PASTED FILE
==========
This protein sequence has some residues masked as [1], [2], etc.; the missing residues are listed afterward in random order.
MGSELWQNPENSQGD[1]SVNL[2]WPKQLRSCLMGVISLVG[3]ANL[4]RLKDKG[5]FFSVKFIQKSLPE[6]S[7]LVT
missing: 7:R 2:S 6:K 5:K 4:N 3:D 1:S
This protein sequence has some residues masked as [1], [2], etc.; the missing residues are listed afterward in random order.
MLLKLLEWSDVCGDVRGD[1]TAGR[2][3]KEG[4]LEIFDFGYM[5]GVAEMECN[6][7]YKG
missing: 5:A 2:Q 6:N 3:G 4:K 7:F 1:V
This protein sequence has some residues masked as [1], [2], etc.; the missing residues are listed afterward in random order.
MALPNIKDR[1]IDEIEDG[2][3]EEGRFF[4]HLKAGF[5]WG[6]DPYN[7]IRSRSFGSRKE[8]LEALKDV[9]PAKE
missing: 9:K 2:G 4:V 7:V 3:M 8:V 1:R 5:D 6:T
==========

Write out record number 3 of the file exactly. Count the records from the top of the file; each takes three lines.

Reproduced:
This protein sequence has some residues masked as [1], [2], etc.; the missing residues are listed afterward in random order.
MALPNIKDR[1]IDEIEDG[2][3]EEGRFF[4]HLKAGF[5]WG[6]DPYN[7]IRSRSFGSRKE[8]LEALKDV[9]PAKE
missing: 9:K 2:G 4:V 7:V 3:M 8:V 1:R 5:D 6:T